Pushing west, we swap Northern Ireland for the Republic, briefly stopping off in Derry before driving through Donegal and eventually getting to Sligo. The kids immediately notice the Gaelic signage, the only real indication that we've swapped countries. There's been a lot of talk about this potentially becoming a hard border again thanks to the bedlam of Brexit, but none of us would want to see the current butter-smooth process change.

It's a long day of driving, but a beautiful one, too, with all of us amazed that the Irish coast has quite so much to offer when, really, we've only seen a short leg of it. County Donegal looks remarkably like my native Scotland, all rolling, heather-bound hills patrolled by itinerant sheep, and has us stopping repeatedly for photos.

Our new campsite is in the quaint coastal town of Easkey, one of Ireland's best surfing locations for anyone who doesn't mind chucking on a thick wetsuit and paddling out into the chilly sea. The kids and I don't have time for that, but instead we head out to the magnificent sea stack that is Downpatrick Head, then double back on ourselves to visit the Caves of Kesh. This 17-strong row of natural caves perforates a limestone cliff above a farm. I tell the kids that we should beware of bears possibly sleeping inside and they shoot me a collective look that says: "Just how old do you think we are?"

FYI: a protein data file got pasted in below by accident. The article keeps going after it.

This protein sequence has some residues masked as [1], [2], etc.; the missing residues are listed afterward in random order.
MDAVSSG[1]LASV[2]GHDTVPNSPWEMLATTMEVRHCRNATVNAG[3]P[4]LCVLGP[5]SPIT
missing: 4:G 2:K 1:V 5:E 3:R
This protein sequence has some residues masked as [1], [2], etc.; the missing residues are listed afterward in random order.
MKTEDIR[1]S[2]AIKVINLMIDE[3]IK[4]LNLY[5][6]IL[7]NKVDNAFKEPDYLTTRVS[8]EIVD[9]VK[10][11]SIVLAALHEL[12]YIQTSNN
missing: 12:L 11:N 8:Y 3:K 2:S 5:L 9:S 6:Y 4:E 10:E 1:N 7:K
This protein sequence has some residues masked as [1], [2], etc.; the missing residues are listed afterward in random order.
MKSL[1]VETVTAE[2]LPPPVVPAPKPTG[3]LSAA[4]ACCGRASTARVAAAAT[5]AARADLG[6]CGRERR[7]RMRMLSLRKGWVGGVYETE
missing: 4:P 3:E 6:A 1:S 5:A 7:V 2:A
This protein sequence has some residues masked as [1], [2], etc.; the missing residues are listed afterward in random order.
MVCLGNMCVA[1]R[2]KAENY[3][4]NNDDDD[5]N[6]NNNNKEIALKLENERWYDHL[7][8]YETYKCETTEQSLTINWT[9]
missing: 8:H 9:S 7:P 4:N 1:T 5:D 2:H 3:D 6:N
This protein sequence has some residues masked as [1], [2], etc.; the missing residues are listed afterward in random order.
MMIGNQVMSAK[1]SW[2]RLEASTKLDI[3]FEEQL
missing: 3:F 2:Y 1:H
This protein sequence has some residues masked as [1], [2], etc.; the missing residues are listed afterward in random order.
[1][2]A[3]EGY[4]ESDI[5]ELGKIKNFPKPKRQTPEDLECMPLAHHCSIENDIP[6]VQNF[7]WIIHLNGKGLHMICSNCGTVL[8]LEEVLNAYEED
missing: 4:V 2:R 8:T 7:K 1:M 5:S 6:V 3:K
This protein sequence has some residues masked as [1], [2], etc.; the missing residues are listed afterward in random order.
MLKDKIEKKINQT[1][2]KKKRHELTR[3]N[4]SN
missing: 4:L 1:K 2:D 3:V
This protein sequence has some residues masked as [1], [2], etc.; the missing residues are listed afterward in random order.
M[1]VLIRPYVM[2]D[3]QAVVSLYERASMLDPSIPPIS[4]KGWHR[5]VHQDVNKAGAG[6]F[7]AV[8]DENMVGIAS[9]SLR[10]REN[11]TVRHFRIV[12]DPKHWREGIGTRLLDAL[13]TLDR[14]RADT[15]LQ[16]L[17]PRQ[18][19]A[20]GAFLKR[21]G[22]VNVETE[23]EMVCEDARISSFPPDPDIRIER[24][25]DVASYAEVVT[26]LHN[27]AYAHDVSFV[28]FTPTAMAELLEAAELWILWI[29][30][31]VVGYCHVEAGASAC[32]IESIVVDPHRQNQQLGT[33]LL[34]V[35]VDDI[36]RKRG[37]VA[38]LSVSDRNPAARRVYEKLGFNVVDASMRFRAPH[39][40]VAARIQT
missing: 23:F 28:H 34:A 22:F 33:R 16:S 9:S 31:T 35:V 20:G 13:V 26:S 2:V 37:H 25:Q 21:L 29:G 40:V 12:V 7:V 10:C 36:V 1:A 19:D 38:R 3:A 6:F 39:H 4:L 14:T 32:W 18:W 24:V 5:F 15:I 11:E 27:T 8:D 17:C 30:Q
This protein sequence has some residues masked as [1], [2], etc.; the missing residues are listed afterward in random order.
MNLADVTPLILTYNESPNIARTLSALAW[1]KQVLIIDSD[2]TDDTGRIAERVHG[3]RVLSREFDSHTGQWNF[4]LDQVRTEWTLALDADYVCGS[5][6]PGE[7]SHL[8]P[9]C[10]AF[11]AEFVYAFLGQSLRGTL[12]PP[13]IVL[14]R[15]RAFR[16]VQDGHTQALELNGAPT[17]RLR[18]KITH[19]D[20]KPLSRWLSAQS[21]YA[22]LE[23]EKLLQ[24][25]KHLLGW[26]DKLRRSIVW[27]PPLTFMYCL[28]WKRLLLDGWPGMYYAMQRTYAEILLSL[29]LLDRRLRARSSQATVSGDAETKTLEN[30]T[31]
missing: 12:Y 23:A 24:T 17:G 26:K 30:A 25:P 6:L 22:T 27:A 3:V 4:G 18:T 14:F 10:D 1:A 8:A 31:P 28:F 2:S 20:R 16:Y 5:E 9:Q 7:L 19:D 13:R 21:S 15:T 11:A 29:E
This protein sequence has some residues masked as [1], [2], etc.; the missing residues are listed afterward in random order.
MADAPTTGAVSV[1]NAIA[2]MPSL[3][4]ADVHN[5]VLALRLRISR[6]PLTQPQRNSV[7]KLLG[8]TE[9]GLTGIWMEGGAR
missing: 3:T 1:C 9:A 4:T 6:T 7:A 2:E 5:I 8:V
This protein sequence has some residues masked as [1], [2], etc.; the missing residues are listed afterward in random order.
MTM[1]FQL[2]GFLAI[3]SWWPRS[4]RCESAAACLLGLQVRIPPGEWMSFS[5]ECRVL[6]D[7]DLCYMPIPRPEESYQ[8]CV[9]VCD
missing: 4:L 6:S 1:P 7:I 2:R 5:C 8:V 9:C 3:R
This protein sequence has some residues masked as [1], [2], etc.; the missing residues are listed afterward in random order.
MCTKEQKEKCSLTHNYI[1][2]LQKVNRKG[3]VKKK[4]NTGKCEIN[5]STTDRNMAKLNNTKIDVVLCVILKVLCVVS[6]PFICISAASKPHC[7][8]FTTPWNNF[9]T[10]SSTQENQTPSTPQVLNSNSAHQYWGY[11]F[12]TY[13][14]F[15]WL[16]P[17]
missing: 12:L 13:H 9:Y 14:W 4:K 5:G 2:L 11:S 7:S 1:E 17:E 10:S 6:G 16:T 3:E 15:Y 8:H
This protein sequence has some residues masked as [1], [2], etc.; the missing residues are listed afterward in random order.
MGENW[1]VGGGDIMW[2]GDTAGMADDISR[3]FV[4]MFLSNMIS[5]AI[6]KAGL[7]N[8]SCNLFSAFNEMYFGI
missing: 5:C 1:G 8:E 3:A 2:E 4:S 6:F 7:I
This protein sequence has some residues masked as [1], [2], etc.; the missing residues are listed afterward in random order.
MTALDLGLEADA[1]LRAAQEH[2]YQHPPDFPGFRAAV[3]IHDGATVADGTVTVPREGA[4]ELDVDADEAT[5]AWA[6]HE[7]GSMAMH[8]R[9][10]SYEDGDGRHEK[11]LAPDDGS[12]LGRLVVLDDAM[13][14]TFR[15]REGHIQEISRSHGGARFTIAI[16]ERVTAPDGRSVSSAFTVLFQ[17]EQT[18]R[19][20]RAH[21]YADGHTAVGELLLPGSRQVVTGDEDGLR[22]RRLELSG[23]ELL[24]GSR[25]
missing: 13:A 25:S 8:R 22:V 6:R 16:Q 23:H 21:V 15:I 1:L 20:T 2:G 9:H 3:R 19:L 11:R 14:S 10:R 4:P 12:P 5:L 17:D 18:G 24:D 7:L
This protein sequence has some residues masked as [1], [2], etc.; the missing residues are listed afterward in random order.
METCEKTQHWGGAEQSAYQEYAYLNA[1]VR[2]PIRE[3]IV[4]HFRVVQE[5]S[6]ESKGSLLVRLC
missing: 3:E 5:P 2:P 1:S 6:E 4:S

With summer approaching, the days are stretching to our benefit, allowing us to return to the campsites after 8pm still with some daylight to spare. Where possible, we eat inside the motorhome, rather than in restaurants. I'd like to say this is because I'm a genius in the kitchen, but the truth is that covering the costs of filling these little mouths makes me wince.

However, financial discomfort is one of the few negatives of the week. I might just be pretending to be a parent on this trip, but I can't help feel I've done pretty well. My role may be that of mr nice guy– buying ice-cream, opting for the scenic coastal routes, letting everyone stay up late – but by the time we leave Galway and head inland for Dublin, there have been no disasters, not even a single tear. The tremendous flexibility of the motorhome has made things pretty simple.

It's interesting to see the reaction travelling with kids gets in this warm and welcoming country. Most people – waiters, cashiers – seem to pitch their response somewhere between admiration and pity, but though I don't want to admit it to the kids after all the teasing, they could hardly have made it easier for me.

TRIP NOTES

MORE

traveller.com.au/northern-ireland

discovernorthernireland.com

traveller.com.au/Ireland

ireland.com/en-au

FLY

Etihad and Emirates offer daily flights via their regional hubs from Melbourne and Sydney to Britain. See etihad.com, emirates.com

TOUR

A 45-minute guided Dark Hedges day tour costs £11 an adult, £7 a child, £32 for a family. . See darkhedgesexperience.com

DRIVE

Collect motorhomes from Swift Go depots in Manchester (near Manchester Airport) or Edinburgh. For a week's hire of a motorhome, sleeping up to four, it costs from  £945  See swiftgo.co.uk

Jamie Lafferty was a guest of the Caravan and Motorhome Club and Swift Go.